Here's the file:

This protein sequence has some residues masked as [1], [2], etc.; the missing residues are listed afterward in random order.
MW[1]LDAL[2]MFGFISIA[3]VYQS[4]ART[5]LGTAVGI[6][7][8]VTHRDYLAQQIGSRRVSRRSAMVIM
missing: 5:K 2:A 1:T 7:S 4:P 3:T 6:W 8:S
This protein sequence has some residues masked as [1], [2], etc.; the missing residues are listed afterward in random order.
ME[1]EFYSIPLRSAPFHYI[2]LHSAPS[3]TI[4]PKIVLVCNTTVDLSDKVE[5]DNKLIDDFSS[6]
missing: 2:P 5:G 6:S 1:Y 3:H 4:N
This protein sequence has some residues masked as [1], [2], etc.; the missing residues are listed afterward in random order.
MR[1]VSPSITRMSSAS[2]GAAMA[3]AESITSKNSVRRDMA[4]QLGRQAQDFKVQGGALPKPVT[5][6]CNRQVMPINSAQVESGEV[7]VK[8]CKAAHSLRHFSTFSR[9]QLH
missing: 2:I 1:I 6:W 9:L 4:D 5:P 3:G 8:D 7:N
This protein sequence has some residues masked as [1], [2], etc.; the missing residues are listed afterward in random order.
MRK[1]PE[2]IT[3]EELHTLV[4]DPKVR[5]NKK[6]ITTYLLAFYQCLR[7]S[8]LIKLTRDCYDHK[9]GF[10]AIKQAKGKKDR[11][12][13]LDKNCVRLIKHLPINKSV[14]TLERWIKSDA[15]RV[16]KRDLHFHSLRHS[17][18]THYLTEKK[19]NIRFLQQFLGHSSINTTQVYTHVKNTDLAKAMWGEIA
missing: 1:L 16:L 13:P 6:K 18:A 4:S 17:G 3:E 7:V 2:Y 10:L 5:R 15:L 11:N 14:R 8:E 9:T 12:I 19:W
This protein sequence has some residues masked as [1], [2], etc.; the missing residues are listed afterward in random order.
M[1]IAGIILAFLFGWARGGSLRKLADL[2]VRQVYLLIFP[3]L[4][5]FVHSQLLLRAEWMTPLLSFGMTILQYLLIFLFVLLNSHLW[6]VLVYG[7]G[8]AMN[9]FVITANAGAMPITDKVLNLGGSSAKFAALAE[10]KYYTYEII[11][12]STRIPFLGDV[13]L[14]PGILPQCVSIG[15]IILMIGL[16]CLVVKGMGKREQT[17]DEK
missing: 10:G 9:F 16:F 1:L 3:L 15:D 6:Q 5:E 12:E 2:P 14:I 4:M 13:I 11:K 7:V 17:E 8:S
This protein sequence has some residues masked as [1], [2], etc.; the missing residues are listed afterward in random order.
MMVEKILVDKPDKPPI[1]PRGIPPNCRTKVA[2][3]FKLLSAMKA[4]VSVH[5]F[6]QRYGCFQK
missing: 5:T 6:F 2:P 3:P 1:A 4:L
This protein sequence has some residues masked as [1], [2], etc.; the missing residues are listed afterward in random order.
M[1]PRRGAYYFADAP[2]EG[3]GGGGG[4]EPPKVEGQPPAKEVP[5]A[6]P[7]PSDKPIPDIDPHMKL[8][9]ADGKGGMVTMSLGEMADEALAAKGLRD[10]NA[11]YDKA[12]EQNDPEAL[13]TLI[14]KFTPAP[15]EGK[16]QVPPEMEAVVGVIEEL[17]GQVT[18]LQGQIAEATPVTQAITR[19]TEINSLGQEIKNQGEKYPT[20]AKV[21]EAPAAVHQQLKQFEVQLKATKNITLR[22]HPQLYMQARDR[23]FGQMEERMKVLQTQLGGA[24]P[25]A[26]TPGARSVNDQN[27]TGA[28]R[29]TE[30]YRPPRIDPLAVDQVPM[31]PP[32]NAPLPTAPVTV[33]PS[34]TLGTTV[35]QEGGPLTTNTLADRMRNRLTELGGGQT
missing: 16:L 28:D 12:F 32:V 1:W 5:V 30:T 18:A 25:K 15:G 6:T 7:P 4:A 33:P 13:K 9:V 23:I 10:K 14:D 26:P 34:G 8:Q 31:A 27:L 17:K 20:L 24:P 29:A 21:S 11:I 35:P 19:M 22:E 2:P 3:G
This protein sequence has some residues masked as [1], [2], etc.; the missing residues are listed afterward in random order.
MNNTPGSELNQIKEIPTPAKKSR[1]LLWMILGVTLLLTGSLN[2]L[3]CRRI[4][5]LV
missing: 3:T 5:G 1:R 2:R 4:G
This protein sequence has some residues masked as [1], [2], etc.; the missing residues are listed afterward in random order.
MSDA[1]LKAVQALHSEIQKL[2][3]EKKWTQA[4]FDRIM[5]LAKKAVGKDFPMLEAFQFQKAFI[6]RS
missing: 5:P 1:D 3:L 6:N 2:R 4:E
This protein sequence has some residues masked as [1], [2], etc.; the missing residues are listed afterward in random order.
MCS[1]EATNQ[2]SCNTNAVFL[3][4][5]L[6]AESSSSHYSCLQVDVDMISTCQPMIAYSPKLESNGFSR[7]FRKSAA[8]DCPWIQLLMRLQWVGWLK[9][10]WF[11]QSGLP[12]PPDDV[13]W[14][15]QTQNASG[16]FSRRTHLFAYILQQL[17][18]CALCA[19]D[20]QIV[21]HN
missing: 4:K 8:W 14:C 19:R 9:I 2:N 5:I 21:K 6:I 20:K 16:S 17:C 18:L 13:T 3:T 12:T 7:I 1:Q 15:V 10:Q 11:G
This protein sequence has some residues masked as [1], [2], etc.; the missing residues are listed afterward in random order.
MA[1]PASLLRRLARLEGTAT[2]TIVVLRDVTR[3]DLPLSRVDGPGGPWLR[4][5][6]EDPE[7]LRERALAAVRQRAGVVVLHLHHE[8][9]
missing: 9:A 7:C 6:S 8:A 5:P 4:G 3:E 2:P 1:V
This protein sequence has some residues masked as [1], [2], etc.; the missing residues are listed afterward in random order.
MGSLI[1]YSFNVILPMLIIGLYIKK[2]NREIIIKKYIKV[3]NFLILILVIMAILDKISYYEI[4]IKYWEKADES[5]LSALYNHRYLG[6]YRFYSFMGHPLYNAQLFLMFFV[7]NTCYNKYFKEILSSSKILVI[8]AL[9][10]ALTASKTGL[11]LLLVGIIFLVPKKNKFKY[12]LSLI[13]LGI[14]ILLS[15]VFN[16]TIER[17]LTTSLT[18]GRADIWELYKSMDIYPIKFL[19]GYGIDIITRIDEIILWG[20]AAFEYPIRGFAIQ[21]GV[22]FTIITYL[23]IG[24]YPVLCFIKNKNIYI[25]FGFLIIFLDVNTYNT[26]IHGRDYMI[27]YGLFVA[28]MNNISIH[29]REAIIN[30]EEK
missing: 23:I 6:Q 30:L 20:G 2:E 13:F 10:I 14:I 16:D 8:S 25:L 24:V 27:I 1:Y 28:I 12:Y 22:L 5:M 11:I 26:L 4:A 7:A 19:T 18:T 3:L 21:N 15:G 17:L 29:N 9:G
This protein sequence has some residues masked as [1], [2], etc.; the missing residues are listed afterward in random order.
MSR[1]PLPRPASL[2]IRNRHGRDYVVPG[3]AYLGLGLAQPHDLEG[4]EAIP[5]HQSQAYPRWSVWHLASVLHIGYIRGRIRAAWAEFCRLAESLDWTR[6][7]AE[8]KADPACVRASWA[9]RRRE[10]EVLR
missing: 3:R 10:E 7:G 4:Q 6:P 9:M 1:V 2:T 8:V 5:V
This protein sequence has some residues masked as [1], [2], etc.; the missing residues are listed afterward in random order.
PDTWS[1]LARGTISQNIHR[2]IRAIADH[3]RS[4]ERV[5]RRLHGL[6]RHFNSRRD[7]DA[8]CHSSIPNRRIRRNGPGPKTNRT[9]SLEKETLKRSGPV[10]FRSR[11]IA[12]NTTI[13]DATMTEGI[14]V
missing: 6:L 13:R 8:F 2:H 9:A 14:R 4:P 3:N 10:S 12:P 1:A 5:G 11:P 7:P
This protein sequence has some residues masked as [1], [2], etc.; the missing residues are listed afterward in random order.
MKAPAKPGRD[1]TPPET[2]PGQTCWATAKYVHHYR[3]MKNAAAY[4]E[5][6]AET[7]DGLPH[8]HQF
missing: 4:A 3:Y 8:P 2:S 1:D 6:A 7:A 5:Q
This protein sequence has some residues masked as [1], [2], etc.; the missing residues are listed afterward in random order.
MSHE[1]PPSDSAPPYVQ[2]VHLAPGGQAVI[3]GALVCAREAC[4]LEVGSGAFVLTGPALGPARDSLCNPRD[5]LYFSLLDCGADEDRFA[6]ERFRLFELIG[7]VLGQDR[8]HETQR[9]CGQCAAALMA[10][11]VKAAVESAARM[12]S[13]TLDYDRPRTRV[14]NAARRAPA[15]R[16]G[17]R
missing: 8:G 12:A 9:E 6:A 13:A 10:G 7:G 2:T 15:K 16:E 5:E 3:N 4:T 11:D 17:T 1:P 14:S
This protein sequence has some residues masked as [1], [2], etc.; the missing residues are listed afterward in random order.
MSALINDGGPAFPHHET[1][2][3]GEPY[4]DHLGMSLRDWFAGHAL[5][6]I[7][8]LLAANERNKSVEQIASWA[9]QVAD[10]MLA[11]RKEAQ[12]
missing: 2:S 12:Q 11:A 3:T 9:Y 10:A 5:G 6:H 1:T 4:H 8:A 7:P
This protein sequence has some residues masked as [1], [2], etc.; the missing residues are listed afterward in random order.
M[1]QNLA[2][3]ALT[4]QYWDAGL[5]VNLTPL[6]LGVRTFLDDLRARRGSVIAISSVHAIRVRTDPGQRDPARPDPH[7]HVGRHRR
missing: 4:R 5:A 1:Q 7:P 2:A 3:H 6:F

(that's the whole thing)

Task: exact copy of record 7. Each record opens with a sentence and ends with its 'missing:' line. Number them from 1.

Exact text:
This protein sequence has some residues masked as [1], [2], etc.; the missing residues are listed afterward in random order.
M[1]PRRGAYYFADAP[2]EG[3]GGGGG[4]EPPKVEGQPPAKEVP[5]A[6]P[7]PSDKPIPDIDPHMKL[8][9]ADGKGGMVTMSLGEMADEALAAKGLRD[10]NA[11]YDKA[12]EQNDPEAL[13]TLI[14]KFTPAP[15]EGK[16]QVPPEMEAVVGVIEEL[17]GQVT[18]LQGQIAEATPVTQAITR[19]TEINSLGQEIKNQGEKYPT[20]AKV[21]EAPAAVHQQLKQFEVQLKATKNITLR[22]HPQLYMQARDR[23]FGQMEERMKVLQTQLGGA[24]P[25]A[26]TPGARSVNDQN[27]TGA[28]R[29]TE[30]YRPPRIDPLAVDQVPM[31]PP[32]NAPLPTAPVTV[33]PS[34]TLGTTV[35]QEGGPLTTNTLADRMRNRLTELGGGQT
missing: 16:L 28:D 12:F 32:V 1:W 5:V 30:T 18:A 25:K 15:G 6:T 7:P 4:A 33:P 13:K 9:V 23:I 10:K 14:D 26:P 34:G 8:Q 31:A 27:L 17:K 20:L 24:P 29:A 21:S 11:I 35:P 19:M 22:E 2:P 3:G